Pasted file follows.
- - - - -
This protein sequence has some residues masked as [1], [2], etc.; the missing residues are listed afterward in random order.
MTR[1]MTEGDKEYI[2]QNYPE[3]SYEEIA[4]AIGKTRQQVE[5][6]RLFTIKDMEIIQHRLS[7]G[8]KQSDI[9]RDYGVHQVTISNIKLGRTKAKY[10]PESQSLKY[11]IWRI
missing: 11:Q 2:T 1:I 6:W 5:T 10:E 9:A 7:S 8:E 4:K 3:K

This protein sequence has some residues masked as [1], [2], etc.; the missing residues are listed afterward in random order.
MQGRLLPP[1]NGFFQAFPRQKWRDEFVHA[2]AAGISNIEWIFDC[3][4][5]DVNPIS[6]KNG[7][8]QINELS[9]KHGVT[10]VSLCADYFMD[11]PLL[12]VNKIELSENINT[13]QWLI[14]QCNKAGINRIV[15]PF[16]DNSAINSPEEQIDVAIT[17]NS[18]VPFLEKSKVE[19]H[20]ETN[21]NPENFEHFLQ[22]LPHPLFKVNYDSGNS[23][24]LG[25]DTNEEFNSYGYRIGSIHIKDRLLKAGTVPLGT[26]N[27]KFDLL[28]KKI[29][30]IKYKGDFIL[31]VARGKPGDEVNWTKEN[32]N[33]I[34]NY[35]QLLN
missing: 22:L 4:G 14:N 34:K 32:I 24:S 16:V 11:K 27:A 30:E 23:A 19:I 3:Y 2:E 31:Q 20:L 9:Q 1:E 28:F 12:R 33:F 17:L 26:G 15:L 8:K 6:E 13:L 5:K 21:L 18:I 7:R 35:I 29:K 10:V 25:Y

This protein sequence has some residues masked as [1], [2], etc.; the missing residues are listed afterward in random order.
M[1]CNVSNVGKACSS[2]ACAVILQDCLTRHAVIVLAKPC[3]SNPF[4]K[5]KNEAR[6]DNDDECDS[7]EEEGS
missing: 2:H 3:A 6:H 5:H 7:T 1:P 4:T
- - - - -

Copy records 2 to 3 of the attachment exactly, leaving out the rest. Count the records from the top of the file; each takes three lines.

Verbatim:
This protein sequence has some residues masked as [1], [2], etc.; the missing residues are listed afterward in random order.
MQGRLLPP[1]NGFFQAFPRQKWRDEFVHA[2]AAGISNIEWIFDC[3][4][5]DVNPIS[6]KNG[7][8]QINELS[9]KHGVT[10]VSLCADYFMD[11]PLL[12]VNKIELSENINT[13]QWLI[14]QCNKAGINRIV[15]PF[16]DNSAINSPEEQIDVAIT[17]NS[18]VPFLEKSKVE[19]H[20]ETN[21]NPENFEHFLQ[22]LPHPLFKVNYDSGNS[23][24]LG[25]DTNEEFNSYGYRIGSIHIKDRLLKAGTVPLGT[26]N[27]KFDLL[28]KKI[29][30]IKYKGDFIL[31]VARGKPGDEVNWTKEN[32]N[33]I[34]NY[35]QLLN
missing: 22:L 4:G 14:N 34:K 32:I 24:S 16:V 11:K 27:A 30:E 23:A 19:I 3:Y 2:E 31:Q 20:L 9:Q 1:E 28:F 12:R 33:F 17:L 26:G 15:L 8:K 6:E 13:L 5:K 21:L 18:I 7:R 35:I 29:K 10:V 25:Y

This protein sequence has some residues masked as [1], [2], etc.; the missing residues are listed afterward in random order.
M[1]CNVSNVGKACSS[2]ACAVILQDCLTRHAVIVLAKPC[3]SNPF[4]K[5]KNEAR[6]DNDDECDS[7]EEEGS
missing: 2:H 3:A 6:H 5:H 7:T 1:P 4:T